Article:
SU professor George Wiley led the fight to end segregation in Syracuse
On the morning of August 9, 1973, Dr. George Wiley, National Coordinator of the Economic Justice Movement and nationally known civil rights activist, and his two young children Daniel and Maya, took a boat out into the Chesapeake Bay.
Minutes into the trip, Wiley was thrown overboard. His body was found two days later.
Dr. Wiley was only 42 years old.
This tragedy cut short the life of a brilliant man who had achieved national notoriety as the leader of the Congress for Racial Equality (CORE), fighting against racial discrimination in Syracuse during the tumult of the 1960s, at a time when the country’s attention was focusing primarily on the fight against Jim Crow in the southern states, Dr. Wiley and his compatriots here in Syracuse, shed light on the plight of black people in northern cities, where segregation and discrimination were as real as in Birmingham.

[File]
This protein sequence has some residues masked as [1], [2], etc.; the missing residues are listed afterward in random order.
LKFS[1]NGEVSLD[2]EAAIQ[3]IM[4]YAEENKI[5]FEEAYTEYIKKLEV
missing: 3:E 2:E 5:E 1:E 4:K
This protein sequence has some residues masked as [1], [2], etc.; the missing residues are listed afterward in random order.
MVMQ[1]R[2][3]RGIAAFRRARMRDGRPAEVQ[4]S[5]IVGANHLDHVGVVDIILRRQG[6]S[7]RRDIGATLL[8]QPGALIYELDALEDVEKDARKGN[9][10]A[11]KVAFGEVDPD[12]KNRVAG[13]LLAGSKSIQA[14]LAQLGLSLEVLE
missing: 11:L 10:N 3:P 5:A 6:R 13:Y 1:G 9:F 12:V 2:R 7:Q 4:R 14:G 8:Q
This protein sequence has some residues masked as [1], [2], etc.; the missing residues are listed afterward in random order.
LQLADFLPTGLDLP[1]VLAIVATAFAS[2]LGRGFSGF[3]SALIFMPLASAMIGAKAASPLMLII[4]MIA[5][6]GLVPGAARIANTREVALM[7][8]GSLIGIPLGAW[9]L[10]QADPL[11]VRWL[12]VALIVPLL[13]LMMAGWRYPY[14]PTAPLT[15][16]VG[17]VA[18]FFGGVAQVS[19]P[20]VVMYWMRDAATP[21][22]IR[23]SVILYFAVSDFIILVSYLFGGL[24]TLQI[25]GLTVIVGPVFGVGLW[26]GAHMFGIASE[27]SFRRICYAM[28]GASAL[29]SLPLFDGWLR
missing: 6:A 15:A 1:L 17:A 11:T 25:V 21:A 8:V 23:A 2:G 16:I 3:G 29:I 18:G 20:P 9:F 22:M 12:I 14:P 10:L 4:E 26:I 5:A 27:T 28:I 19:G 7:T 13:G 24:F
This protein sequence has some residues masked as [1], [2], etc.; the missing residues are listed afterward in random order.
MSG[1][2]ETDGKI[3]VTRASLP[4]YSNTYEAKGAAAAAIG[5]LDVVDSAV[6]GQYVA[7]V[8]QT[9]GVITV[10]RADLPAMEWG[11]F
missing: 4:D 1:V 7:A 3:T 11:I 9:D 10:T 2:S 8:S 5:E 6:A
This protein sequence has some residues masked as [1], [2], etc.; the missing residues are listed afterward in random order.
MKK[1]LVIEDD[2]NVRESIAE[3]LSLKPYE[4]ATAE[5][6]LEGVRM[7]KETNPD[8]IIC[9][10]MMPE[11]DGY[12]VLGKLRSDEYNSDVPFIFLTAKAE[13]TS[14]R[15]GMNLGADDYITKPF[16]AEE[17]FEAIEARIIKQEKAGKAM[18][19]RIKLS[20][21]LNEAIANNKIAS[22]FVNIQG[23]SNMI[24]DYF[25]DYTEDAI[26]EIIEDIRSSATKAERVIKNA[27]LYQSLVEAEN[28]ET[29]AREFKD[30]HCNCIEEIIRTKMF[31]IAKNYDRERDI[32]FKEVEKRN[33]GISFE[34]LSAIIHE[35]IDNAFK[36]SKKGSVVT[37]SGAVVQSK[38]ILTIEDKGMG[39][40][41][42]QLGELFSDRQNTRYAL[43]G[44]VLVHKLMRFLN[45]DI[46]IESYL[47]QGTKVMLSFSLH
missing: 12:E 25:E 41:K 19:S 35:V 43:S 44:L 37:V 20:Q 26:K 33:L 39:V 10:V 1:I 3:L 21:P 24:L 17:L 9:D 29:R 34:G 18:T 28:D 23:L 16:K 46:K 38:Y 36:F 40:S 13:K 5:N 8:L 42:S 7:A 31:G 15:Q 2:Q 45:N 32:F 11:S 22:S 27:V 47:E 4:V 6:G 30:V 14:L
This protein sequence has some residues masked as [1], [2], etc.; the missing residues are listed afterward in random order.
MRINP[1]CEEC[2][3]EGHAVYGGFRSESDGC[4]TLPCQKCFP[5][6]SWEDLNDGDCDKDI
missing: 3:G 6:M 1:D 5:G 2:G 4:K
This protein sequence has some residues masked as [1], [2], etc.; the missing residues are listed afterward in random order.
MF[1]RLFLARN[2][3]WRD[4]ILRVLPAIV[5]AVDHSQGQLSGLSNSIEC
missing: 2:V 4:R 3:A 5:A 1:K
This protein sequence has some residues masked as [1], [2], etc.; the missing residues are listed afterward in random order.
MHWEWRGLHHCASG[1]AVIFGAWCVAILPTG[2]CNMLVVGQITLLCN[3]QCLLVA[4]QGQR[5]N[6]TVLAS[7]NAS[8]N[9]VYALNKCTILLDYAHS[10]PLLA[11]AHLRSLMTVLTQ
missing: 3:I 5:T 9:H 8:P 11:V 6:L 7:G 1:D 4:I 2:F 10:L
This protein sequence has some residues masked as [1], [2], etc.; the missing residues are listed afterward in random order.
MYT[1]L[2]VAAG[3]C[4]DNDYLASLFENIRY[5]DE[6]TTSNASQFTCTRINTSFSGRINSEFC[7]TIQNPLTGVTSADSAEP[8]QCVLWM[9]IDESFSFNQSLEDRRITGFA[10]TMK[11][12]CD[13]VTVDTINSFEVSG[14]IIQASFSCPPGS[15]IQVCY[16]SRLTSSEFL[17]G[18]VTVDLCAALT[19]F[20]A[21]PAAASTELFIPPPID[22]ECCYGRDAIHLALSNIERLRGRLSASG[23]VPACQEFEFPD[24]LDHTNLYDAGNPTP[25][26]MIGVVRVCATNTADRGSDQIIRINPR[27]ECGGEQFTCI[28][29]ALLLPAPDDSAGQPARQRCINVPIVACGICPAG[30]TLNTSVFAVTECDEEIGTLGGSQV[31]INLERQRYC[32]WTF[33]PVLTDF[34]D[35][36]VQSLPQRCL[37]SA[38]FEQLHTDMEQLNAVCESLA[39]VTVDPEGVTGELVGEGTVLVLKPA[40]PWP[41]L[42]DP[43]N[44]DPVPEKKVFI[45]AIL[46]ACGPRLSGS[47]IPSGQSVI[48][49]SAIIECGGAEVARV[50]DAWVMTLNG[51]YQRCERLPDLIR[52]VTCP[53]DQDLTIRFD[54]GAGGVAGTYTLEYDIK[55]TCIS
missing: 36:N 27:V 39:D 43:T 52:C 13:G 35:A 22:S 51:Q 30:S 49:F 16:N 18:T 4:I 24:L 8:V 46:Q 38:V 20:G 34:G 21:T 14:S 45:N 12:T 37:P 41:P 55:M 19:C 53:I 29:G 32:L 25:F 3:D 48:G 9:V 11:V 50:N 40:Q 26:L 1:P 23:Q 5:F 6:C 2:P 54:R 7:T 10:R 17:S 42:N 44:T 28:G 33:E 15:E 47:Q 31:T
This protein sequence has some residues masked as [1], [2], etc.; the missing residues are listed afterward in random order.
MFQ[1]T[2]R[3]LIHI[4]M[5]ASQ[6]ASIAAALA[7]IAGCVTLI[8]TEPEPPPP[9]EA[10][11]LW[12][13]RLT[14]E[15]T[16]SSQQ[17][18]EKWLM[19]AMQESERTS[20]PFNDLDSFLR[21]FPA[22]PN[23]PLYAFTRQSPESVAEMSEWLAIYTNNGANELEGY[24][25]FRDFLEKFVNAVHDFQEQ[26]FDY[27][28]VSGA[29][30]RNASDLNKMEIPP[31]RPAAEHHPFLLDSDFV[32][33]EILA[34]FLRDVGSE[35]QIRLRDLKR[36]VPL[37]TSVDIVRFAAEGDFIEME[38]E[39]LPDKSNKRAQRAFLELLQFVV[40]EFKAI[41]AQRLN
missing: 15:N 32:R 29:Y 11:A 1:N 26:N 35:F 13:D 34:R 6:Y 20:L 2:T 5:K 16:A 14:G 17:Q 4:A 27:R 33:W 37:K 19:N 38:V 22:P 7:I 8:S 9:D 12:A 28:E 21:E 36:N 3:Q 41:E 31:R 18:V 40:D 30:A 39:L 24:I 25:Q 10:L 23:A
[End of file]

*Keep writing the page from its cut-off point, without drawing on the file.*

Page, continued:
In 1960, Wiley came to Syracuse University to take up an assistant professorship in the chemistry department. He was only the third black faculty member at the university, following in the footsteps of Dr. James Birnie and Dr. Charles V. Willie, who was the first tenured black professor in the history of the university and a friend staff close to Dr. Martin Luther King.
Wiley’s arrival in Syracuse coincided with a series of “urban renewal” projects in the city, spurred in part by millions of dollars in federal funding related to the Pennsylvania-Canada Freeway (Interstate 81) project, which was to split the city in two.
In doing so, the Near East Side Urban Renewal Project and freeway construction necessitated the near total destruction of the city’s Fifteenth Ward. The controversies surrounding these projects were the catalyst for years of concerted and effective protests that brought the people of Syracuse directly into the greatest civil rights revolution.